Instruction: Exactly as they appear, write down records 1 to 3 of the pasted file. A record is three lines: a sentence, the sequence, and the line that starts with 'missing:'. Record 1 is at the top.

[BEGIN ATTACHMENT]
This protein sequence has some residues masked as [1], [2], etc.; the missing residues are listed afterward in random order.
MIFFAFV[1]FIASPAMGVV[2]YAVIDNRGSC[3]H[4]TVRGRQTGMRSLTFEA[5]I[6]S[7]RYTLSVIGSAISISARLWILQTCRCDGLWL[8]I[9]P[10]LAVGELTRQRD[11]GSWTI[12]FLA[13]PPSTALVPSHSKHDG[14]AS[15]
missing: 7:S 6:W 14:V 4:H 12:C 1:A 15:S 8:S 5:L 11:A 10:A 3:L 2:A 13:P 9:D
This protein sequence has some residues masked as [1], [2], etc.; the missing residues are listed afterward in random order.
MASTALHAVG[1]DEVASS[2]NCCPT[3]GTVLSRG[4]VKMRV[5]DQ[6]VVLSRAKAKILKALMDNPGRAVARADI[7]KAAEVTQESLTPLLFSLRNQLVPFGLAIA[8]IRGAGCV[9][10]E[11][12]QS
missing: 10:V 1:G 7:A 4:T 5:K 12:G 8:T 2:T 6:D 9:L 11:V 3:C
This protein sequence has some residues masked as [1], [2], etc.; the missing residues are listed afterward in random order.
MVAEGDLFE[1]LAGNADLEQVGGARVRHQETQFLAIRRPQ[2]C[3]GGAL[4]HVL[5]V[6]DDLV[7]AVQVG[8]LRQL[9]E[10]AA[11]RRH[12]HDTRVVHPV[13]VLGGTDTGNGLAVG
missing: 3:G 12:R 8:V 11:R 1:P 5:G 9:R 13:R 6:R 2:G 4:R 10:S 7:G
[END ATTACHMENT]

This protein sequence has some residues masked as [1], [2], etc.; the missing residues are listed afterward in random order.
MIFFAFV[1]FIASPAMGVV[2]YAVIDNRGSC[3]H[4]TVRGRQTGMRSLTFEA[5]I[6]S[7]RYTLSVIGSAISISARLWILQTCRCDGLWL[8]I[9]P[10]LAVGELTRQRD[11]GSWTI[12]FLA[13]PPSTALVPSHSKHDG[14]AS[15]
missing: 7:S 6:W 14:V 4:H 12:C 1:A 15:S 8:S 5:L 11:A 10:A 3:L 2:A 13:P 9:D
This protein sequence has some residues masked as [1], [2], etc.; the missing residues are listed afterward in random order.
MASTALHAVG[1]DEVASS[2]NCCPT[3]GTVLSRG[4]VKMRV[5]DQ[6]VVLSRAKAKILKALMDNPGRAVARADI[7]KAAEVTQESLTPLLFSLRNQLVPFGLAIA[8]IRGAGCV[9][10]E[11][12]QS
missing: 10:V 1:G 7:A 4:T 5:K 12:G 8:T 2:T 6:D 9:L 11:V 3:C
This protein sequence has some residues masked as [1], [2], etc.; the missing residues are listed afterward in random order.
MVAEGDLFE[1]LAGNADLEQVGGARVRHQETQFLAIRRPQ[2]C[3]GGAL[4]HVL[5]V[6]DDLV[7]AVQVG[8]LRQL[9]E[10]AA[11]RRH[12]HDTRVVHPV[13]VLGGTDTGNGLAVG
missing: 3:G 12:R 8:V 11:R 1:P 5:G 9:R 13:R 6:R 2:G 4:R 10:S 7:G